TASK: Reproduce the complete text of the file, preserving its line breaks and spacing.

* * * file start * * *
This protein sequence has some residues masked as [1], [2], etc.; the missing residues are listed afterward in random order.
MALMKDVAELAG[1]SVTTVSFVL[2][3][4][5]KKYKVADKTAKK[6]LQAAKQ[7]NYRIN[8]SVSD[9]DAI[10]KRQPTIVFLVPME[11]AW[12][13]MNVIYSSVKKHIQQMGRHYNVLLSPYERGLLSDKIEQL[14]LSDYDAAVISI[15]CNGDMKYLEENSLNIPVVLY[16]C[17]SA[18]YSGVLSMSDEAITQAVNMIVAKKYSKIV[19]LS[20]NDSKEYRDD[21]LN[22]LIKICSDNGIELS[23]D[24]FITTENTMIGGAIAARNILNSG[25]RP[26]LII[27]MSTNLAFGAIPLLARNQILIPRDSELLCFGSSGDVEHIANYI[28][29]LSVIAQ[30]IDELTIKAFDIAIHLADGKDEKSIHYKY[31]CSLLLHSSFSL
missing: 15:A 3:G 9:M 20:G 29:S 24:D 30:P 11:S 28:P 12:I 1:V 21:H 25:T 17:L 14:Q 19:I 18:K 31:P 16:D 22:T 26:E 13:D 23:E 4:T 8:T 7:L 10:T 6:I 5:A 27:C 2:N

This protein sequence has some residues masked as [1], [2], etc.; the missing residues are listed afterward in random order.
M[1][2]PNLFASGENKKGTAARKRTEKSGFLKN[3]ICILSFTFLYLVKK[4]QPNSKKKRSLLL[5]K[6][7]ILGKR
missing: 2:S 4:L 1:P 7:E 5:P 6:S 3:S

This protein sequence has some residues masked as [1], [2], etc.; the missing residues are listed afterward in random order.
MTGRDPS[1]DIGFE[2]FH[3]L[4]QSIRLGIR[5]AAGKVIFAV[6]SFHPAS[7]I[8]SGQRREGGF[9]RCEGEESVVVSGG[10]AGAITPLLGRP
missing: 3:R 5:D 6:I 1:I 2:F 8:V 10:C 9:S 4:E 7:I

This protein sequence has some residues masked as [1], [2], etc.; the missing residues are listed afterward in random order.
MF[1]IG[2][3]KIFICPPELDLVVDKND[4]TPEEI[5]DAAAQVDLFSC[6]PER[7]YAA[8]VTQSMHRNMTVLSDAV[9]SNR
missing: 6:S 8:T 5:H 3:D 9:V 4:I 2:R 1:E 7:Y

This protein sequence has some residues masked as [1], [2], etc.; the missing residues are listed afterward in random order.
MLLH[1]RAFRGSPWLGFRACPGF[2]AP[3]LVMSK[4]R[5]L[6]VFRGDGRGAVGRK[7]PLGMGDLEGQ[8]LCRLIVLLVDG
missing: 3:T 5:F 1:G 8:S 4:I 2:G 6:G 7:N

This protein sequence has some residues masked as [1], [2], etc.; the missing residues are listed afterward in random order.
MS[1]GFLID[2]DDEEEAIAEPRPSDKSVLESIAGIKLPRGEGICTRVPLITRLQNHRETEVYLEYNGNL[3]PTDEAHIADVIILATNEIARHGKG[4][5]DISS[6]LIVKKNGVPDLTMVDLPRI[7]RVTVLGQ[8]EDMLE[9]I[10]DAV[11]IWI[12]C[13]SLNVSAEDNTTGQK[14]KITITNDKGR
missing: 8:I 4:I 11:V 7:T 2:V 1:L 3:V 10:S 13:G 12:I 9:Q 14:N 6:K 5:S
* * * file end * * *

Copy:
This protein sequence has some residues masked as [1], [2], etc.; the missing residues are listed afterward in random order.
MALMKDVAELAG[1]SVTTVSFVL[2][3][4][5]KKYKVADKTAKK[6]LQAAKQ[7]NYRIN[8]SVSD[9]DAI[10]KRQPTIVFLVPME[11]AW[12][13]MNVIYSSVKKHIQQMGRHYNVLLSPYERGLLSDKIEQL[14]LSDYDAAVISI[15]CNGDMKYLEENSLNIPVVLY[16]C[17]SA[18]YSGVLSMSDEAITQAVNMIVAKKYSKIV[19]LS[20]NDSKEYRDD[21]LN[22]LIKICSDNGIELS[23]D[24]FITTENTMIGGAIAARNILNSG[25]RP[26]LII[27]MSTNLAFGAIPLLARNQILIPRDSELLCFGSSGDVEHIANYI[28][29]LSVIAQ[30]IDELTIKAFDIAIHLADGKDEKSIHYKY[31]CSLLLHSSFSL
missing: 15:A 3:G 9:M 20:G 29:S 24:D 30:P 11:S 28:P 12:I 1:V 21:H 25:T 17:L 14:Q 19:I 18:K 31:P 16:D 22:T 26:E 13:D 23:E 4:T 8:T 7:L 10:T 6:I 5:A 27:C 2:N

This protein sequence has some residues masked as [1], [2], etc.; the missing residues are listed afterward in random order.
M[1][2]PNLFASGENKKGTAARKRTEKSGFLKN[3]ICILSFTFLYLVKK[4]QPNSKKKRSLLL[5]K[6][7]ILGKR
missing: 2:S 4:L 1:P 7:E 5:P 6:S 3:S

This protein sequence has some residues masked as [1], [2], etc.; the missing residues are listed afterward in random order.
MTGRDPS[1]DIGFE[2]FH[3]L[4]QSIRLGIR[5]AAGKVIFAV[6]SFHPAS[7]I[8]SGQRREGGF[9]RCEGEESVVVSGG[10]AGAITPLLGRP
missing: 3:R 5:D 6:I 1:I 2:F 8:V 10:C 9:S 4:E 7:I

This protein sequence has some residues masked as [1], [2], etc.; the missing residues are listed afterward in random order.
MF[1]IG[2][3]KIFICPPELDLVVDKND[4]TPEEI[5]DAAAQVDLFSC[6]PER[7]YAA[8]VTQSMHRNMTVLSDAV[9]SNR
missing: 6:S 8:T 5:H 3:D 9:V 4:I 2:R 1:E 7:Y

This protein sequence has some residues masked as [1], [2], etc.; the missing residues are listed afterward in random order.
MLLH[1]RAFRGSPWLGFRACPGF[2]AP[3]LVMSK[4]R[5]L[6]VFRGDGRGAVGRK[7]PLGMGDLEGQ[8]LCRLIVLLVDG
missing: 3:T 5:F 1:G 8:S 4:I 2:G 6:G 7:N

This protein sequence has some residues masked as [1], [2], etc.; the missing residues are listed afterward in random order.
MS[1]GFLID[2]DDEEEAIAEPRPSDKSVLESIAGIKLPRGEGICTRVPLITRLQNHRETEVYLEYNGNL[3]PTDEAHIADVIILATNEIARHGKG[4][5]DISS[6]LIVKKNGVPDLTMVDLPRI[7]RVTVLGQ[8]EDMLE[9]I[10]DAV[11]IWI[12]C[13]SLNVSAEDNTTGQK[14]KITITNDKGR
missing: 8:I 4:I 11:V 7:T 2:V 1:L 3:V 10:S 13:G 12:I 9:Q 14:N 6:K 5:S